Howard Shelley & London Mozart Players – Mozart Explored – Piano Concerto no.27

sjssHoward Shelley & London Mozart Players, St John’s Smith Square, 2 March 2016.

Mozart Explored: Piano Concerto no.27

For the latest in their Mozart Explored series at St John’s Smith Square, Howard Shelley and the London Mozart Players turned their attention to the composer’s final work in the form.

It is astonishing when you pause to think that Mozart had already completed 27 piano concertos by the age of 35, quite apart from everything else he did. Even after the composition of this piece, when he was under all sorts of personal and financial pressure, he managed to write such ‘trifles’ as The Magic Flute, the Clarinet Concerto and the Requiem. So although the music here was shown to be wonderfully positive there was a twinge of sadness at a career cut so short.

Howard Shelley was the ideal guide, affable yet knowledgeable, and although his keyboard was positioned so he faced the orchestra rather than the audience this was a good move, for everyone in St John’s could see his hands at the keyboard – and as a result the music physically being made.

St John’s is a lovely venue for this music, a world apart from the incessant clamour of Parliament Square just around the corner – an oasis by the Thames. Shelley’s demeanour only aided this hour of escape, talking through the circumstances around the composition of the concerto and also getting to the nub of the main themes of each of the three movements.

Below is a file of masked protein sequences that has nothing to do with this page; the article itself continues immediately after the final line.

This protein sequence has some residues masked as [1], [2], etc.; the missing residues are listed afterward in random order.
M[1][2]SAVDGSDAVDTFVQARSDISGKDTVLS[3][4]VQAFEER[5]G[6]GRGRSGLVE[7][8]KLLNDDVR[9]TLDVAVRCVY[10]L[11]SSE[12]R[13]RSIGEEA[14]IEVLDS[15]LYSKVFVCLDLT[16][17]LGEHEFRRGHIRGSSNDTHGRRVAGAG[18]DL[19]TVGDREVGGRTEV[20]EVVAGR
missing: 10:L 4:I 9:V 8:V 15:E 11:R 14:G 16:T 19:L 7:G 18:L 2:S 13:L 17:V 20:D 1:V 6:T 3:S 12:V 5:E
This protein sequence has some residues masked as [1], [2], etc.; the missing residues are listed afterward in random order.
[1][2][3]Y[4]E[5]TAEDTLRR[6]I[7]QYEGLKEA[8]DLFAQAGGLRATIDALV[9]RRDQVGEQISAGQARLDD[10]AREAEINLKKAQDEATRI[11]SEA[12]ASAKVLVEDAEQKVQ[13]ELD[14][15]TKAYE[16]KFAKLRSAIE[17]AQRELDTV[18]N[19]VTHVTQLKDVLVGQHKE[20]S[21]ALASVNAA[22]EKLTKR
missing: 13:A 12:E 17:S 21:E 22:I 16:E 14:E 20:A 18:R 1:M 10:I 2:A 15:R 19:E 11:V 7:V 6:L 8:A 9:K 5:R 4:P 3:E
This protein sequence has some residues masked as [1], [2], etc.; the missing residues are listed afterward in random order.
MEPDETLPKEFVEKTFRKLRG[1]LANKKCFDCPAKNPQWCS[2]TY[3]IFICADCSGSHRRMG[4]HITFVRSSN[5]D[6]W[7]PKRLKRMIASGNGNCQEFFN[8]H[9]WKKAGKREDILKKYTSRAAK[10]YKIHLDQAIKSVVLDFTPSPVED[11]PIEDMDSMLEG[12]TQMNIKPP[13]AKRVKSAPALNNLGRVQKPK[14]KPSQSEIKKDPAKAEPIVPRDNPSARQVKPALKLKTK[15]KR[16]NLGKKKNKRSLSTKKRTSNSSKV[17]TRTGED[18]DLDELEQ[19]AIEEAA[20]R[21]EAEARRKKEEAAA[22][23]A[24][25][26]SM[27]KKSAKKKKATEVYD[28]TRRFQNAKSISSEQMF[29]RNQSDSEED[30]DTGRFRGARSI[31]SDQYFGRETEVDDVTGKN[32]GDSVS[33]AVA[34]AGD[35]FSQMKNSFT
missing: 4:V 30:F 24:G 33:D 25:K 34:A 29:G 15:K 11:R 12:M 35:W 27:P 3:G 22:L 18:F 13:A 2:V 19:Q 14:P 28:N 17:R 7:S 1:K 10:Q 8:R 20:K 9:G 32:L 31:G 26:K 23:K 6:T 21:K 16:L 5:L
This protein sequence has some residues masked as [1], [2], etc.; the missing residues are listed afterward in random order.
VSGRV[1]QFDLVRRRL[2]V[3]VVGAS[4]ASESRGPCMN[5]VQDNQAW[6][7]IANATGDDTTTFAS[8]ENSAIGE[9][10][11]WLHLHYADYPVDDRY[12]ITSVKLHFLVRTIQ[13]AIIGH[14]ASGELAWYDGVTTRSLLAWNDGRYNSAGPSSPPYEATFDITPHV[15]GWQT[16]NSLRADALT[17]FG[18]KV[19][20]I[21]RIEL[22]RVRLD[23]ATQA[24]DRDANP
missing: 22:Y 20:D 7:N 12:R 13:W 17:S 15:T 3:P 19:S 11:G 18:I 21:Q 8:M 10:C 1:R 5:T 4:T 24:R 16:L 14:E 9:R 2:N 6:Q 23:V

And then the performance itself, which was beautifully and stylishly given. With the orchestra ideally sized, Shelley conducted them through the opening bars of the first movement before his own graceful solo part asserted itself, stressing the vocal nature of much of this music.

There was lovely interplay particularly with the woodwind, who were also a prominent feature of the second movement, which felt like an aria in Shelley’s hands. The finale, written in celebration of the onset of Spring, could have been a little misplaced given the bitterly cold wind outside, but it became a light footed and quite graceful dance, Shelley again taking the lead.

The LMP return on Thursday March 16 to turn their attention to Beethoven’s Emperor Piano concerto – and if you can make it the rewards will surely be many!

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